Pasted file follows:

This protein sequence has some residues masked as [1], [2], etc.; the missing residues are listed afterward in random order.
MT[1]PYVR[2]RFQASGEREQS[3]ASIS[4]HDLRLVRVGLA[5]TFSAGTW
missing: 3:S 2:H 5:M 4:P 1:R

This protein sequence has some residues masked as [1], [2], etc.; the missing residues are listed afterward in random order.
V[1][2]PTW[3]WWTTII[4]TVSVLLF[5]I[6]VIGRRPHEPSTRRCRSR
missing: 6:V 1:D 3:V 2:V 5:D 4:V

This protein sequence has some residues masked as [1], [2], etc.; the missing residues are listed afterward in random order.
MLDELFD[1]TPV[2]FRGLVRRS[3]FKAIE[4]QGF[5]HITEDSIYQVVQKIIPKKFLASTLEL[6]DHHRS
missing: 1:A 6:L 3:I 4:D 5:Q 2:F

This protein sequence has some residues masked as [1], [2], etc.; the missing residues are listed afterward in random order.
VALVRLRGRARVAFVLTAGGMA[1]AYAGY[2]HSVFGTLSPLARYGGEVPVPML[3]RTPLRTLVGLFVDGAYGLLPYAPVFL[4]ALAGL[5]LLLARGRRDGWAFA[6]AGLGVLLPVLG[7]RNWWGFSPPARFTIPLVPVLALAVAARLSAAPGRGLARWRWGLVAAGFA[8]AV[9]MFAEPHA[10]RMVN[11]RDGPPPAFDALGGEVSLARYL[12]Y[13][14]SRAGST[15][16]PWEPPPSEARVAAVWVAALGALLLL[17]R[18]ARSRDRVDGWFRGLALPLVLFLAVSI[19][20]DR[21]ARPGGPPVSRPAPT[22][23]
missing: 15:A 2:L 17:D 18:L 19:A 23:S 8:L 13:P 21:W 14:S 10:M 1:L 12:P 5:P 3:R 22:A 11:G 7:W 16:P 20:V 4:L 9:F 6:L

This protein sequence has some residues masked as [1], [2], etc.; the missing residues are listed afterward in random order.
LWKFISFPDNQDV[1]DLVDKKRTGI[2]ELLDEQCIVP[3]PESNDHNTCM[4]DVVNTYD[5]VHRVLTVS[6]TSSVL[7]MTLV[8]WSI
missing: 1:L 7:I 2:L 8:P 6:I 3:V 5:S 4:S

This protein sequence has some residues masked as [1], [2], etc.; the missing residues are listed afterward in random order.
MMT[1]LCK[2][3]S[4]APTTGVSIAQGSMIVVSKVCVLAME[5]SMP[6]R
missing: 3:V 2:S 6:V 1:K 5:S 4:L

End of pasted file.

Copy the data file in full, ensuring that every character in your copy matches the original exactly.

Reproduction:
This protein sequence has some residues masked as [1], [2], etc.; the missing residues are listed afterward in random order.
MT[1]PYVR[2]RFQASGEREQS[3]ASIS[4]HDLRLVRVGLA[5]TFSAGTW
missing: 3:S 2:H 5:M 4:P 1:R

This protein sequence has some residues masked as [1], [2], etc.; the missing residues are listed afterward in random order.
V[1][2]PTW[3]WWTTII[4]TVSVLLF[5]I[6]VIGRRPHEPSTRRCRSR
missing: 6:V 1:D 3:V 2:V 5:D 4:V

This protein sequence has some residues masked as [1], [2], etc.; the missing residues are listed afterward in random order.
MLDELFD[1]TPV[2]FRGLVRRS[3]FKAIE[4]QGF[5]HITEDSIYQVVQKIIPKKFLASTLEL[6]DHHRS
missing: 1:A 6:L 3:I 4:D 5:Q 2:F

This protein sequence has some residues masked as [1], [2], etc.; the missing residues are listed afterward in random order.
VALVRLRGRARVAFVLTAGGMA[1]AYAGY[2]HSVFGTLSPLARYGGEVPVPML[3]RTPLRTLVGLFVDGAYGLLPYAPVFL[4]ALAGL[5]LLLARGRRDGWAFA[6]AGLGVLLPVLG[7]RNWWGFSPPARFTIPLVPVLALAVAARLSAAPGRGLARWRWGLVAAGFA[8]AV[9]MFAEPHA[10]RMVN[11]RDGPPPAFDALGGEVSLARYL[12]Y[13][14]SRAGST[15][16]PWEPPPSEARVAAVWVAALGALLLL[17]R[18]ARSRDRVDGWFRGLALPLVLFLAVSI[19][20]DR[21]ARPGGPPVSRPAPT[22][23]
missing: 15:A 2:L 17:D 18:L 19:A 23:S 8:L 13:P 21:W 14:S 10:M 1:L 12:P 5:P 3:R 22:A 11:G 7:W 16:P 20:V 4:L 9:F 6:L

This protein sequence has some residues masked as [1], [2], etc.; the missing residues are listed afterward in random order.
LWKFISFPDNQDV[1]DLVDKKRTGI[2]ELLDEQCIVP[3]PESNDHNTCM[4]DVVNTYD[5]VHRVLTVS[6]TSSVL[7]MTLV[8]WSI
missing: 1:L 7:I 2:L 8:P 6:I 3:V 5:S 4:S

This protein sequence has some residues masked as [1], [2], etc.; the missing residues are listed afterward in random order.
MMT[1]LCK[2][3]S[4]APTTGVSIAQGSMIVVSKVCVLAME[5]SMP[6]R
missing: 3:V 2:S 6:V 1:K 5:S 4:L